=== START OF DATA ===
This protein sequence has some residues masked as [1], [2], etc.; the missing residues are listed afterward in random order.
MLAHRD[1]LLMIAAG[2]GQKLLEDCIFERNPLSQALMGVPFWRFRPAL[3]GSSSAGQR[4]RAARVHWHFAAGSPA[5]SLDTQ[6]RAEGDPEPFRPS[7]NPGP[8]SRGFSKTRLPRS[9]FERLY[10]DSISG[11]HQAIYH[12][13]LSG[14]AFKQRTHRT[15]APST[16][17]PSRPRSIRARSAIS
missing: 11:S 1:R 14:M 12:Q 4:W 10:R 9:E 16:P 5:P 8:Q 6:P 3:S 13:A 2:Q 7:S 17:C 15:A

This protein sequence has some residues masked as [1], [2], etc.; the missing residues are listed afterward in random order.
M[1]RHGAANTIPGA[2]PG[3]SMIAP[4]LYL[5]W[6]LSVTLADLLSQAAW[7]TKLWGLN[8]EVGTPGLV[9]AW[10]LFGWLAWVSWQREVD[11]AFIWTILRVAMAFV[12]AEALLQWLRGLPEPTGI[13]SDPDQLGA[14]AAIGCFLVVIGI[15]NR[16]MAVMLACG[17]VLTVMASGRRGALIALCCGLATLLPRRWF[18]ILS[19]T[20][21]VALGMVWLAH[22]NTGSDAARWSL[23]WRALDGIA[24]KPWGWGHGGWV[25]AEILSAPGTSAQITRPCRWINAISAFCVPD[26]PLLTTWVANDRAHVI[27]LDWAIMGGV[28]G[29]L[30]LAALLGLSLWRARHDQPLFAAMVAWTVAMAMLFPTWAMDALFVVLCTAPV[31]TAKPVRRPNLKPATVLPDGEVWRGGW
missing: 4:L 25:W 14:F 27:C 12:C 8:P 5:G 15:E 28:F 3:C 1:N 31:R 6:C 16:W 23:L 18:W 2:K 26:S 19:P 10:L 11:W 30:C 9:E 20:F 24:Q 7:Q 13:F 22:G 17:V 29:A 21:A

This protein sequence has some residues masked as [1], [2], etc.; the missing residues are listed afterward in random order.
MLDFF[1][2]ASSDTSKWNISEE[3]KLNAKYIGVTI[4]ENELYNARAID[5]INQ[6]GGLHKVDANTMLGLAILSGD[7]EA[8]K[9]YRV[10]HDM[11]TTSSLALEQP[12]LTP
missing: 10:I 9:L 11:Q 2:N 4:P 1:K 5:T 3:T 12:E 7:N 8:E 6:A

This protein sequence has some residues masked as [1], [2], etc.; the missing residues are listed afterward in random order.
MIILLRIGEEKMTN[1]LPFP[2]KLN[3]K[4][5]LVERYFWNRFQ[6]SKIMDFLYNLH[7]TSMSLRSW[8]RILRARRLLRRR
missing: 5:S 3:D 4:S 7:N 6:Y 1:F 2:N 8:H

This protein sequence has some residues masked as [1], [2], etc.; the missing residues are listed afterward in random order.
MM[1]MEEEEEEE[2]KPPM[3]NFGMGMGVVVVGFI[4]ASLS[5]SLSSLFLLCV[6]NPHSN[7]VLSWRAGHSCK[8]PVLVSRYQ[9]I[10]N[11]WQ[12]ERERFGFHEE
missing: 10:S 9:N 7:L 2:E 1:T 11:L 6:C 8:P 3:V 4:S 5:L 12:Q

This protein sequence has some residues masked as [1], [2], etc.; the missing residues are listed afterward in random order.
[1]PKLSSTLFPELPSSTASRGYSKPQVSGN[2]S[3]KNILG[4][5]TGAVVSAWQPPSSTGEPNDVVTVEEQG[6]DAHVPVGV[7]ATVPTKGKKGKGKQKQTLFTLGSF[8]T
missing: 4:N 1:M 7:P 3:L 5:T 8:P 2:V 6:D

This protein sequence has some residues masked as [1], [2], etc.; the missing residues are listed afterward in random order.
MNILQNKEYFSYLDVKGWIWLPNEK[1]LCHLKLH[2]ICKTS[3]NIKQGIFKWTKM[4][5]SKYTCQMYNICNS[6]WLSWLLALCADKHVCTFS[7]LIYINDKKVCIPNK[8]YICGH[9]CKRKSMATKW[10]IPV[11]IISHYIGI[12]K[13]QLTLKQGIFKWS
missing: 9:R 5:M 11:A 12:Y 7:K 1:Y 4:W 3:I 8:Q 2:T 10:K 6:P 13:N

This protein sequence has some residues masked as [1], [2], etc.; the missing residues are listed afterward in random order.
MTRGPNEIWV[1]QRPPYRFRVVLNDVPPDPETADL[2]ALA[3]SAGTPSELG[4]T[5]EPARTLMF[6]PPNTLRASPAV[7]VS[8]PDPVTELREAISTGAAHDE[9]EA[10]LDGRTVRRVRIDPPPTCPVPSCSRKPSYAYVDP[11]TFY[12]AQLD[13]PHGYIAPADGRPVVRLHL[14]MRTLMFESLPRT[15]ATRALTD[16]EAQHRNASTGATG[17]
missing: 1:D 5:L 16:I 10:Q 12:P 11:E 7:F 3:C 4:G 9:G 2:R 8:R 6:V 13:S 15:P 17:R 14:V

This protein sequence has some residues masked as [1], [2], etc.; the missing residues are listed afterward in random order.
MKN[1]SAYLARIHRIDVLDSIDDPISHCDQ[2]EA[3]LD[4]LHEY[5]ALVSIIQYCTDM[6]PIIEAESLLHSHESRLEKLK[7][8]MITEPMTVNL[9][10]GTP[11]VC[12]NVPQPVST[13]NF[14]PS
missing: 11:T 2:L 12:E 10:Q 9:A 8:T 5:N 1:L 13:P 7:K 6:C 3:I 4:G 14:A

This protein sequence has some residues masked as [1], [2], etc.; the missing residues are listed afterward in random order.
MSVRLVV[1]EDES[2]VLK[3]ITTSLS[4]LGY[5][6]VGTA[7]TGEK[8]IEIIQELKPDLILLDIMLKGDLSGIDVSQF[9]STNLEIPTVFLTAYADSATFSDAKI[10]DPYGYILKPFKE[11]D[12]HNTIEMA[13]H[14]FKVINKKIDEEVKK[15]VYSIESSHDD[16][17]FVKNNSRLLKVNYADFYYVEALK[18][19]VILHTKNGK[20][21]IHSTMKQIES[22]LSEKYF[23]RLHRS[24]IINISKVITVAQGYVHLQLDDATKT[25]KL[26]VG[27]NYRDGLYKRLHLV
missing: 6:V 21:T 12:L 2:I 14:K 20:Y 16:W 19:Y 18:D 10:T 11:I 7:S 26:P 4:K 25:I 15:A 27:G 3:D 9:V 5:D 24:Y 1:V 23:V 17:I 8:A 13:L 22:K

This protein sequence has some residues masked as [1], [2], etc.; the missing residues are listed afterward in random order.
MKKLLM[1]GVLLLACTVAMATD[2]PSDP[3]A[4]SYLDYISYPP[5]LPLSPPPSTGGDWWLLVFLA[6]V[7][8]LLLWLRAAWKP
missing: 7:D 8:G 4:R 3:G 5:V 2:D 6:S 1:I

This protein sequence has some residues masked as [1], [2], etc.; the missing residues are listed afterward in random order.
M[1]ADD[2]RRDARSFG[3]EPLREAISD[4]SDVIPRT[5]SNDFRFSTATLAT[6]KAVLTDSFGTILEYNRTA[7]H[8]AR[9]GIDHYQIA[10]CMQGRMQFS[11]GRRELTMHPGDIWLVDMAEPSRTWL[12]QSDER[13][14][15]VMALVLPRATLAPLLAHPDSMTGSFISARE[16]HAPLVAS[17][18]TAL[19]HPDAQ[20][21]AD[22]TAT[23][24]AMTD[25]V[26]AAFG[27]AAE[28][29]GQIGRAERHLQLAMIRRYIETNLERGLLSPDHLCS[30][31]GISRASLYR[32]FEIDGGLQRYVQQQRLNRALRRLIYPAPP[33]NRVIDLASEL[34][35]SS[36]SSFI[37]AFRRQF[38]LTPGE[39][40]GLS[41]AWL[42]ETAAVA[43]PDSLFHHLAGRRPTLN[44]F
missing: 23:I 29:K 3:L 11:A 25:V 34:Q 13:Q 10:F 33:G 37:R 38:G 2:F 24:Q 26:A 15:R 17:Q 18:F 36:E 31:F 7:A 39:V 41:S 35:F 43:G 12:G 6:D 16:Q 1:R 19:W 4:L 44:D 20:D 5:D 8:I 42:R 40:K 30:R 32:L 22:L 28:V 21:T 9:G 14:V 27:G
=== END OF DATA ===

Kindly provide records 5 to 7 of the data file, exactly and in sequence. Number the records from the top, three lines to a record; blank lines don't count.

This protein sequence has some residues masked as [1], [2], etc.; the missing residues are listed afterward in random order.
MM[1]MEEEEEEE[2]KPPM[3]NFGMGMGVVVVGFI[4]ASLS[5]SLSSLFLLCV[6]NPHSN[7]VLSWRAGHSCK[8]PVLVSRYQ[9]I[10]N[11]WQ[12]ERERFGFHEE
missing: 10:S 9:N 7:L 2:E 1:T 11:L 6:C 8:P 3:V 4:S 5:L 12:Q

This protein sequence has some residues masked as [1], [2], etc.; the missing residues are listed afterward in random order.
[1]PKLSSTLFPELPSSTASRGYSKPQVSGN[2]S[3]KNILG[4][5]TGAVVSAWQPPSSTGEPNDVVTVEEQG[6]DAHVPVGV[7]ATVPTKGKKGKGKQKQTLFTLGSF[8]T
missing: 4:N 1:M 7:P 3:L 5:T 8:P 2:V 6:D

This protein sequence has some residues masked as [1], [2], etc.; the missing residues are listed afterward in random order.
MNILQNKEYFSYLDVKGWIWLPNEK[1]LCHLKLH[2]ICKTS[3]NIKQGIFKWTKM[4][5]SKYTCQMYNICNS[6]WLSWLLALCADKHVCTFS[7]LIYINDKKVCIPNK[8]YICGH[9]CKRKSMATKW[10]IPV[11]IISHYIGI[12]K[13]QLTLKQGIFKWS
missing: 9:R 5:M 11:A 12:Y 7:K 1:Y 4:W 3:I 8:Q 2:T 10:K 6:P 13:N